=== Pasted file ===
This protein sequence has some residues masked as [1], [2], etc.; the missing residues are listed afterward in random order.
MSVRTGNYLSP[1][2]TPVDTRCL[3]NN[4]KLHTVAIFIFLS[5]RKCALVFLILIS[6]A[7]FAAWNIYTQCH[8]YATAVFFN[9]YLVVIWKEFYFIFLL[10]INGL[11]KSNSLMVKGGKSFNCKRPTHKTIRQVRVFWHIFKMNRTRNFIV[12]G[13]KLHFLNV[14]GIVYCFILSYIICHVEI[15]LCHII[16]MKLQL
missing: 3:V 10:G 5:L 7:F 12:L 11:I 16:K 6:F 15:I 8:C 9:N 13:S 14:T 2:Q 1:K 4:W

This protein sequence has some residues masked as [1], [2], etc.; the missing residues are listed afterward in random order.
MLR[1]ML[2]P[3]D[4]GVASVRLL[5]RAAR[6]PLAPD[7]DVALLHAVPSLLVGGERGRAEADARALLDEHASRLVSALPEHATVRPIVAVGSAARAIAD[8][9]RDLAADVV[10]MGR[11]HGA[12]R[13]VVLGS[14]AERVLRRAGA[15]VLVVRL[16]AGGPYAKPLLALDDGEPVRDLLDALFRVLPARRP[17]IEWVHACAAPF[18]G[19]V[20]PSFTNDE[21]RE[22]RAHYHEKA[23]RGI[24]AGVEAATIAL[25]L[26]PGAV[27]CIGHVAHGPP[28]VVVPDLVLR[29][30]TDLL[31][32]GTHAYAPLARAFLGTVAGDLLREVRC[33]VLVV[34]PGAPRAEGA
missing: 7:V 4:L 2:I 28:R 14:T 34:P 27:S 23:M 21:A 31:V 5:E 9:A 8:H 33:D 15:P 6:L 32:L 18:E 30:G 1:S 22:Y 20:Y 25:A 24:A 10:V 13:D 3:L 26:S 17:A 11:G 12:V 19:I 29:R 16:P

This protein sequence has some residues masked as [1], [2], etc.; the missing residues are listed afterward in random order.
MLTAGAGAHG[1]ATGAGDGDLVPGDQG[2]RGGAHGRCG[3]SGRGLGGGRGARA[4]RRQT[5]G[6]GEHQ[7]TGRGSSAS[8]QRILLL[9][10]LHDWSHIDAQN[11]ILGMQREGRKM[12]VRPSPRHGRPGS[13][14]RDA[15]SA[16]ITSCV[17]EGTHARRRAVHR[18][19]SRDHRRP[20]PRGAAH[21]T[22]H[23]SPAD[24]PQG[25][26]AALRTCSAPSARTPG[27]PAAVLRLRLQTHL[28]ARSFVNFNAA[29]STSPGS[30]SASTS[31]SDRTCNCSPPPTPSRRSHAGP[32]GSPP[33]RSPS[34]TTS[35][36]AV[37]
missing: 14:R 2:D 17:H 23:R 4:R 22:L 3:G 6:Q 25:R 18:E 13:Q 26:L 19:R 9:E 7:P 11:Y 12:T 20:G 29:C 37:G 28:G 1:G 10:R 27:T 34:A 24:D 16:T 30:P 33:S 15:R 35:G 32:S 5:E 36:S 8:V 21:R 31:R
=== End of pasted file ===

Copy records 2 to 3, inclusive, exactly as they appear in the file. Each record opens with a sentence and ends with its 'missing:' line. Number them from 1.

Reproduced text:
This protein sequence has some residues masked as [1], [2], etc.; the missing residues are listed afterward in random order.
MLR[1]ML[2]P[3]D[4]GVASVRLL[5]RAAR[6]PLAPD[7]DVALLHAVPSLLVGGERGRAEADARALLDEHASRLVSALPEHATVRPIVAVGSAARAIAD[8][9]RDLAADVV[10]MGR[11]HGA[12]R[13]VVLGS[14]AERVLRRAGA[15]VLVVRL[16]AGGPYAKPLLALDDGEPVRDLLDALFRVLPARRP[17]IEWVHACAAPF[18]G[19]V[20]PSFTNDE[21]RE[22]RAHYHEKA[23]RGI[24]AGVEAATIAL[25]L[26]PGAV[27]CIGHVAHGPP[28]VVVPDLVLR[29][30]TDLL[31][32]GTHAYAPLARAFLGTVAGDLLREVRC[33]VLVV[34]PGAPRAEGA
missing: 7:V 4:L 2:I 28:R 14:T 34:P 27:S 23:M 21:A 31:V 5:E 9:A 8:H 33:D 15:P 6:L 32:L 18:E 30:G 1:S 22:Y 20:Y 25:A 24:A 10:V 13:D 3:L 26:S 17:A 11:G 12:V 19:I 29:R 16:P

This protein sequence has some residues masked as [1], [2], etc.; the missing residues are listed afterward in random order.
MLTAGAGAHG[1]ATGAGDGDLVPGDQG[2]RGGAHGRCG[3]SGRGLGGGRGARA[4]RRQT[5]G[6]GEHQ[7]TGRGSSAS[8]QRILLL[9][10]LHDWSHIDAQN[11]ILGMQREGRKM[12]VRPSPRHGRPGS[13][14]RDA[15]SA[16]ITSCV[17]EGTHARRRAVHR[18][19]SRDHRRP[20]PRGAAH[21]T[22]H[23]SPAD[24]PQG[25][26]AALRTCSAPSARTPG[27]PAAVLRLRLQTHL[28]ARSFVNFNAA[29]STSPGS[30]SASTS[31]SDRTCNCSPPPTPSRRSHAGP[32]GSPP[33]RSPS[34]TTS[35][36]AV[37]
missing: 14:R 2:D 17:H 23:R 4:R 22:L 3:G 6:Q 25:R 18:E 13:Q 26:L 19:R 9:E 7:P 11:Y 12:T 20:G 29:C 37:G 28:G 1:G 10:R 27:T 34:A 24:D 16:T 30:P 33:S 15:R 35:G 32:S 5:E 36:S 8:V 21:R 31:R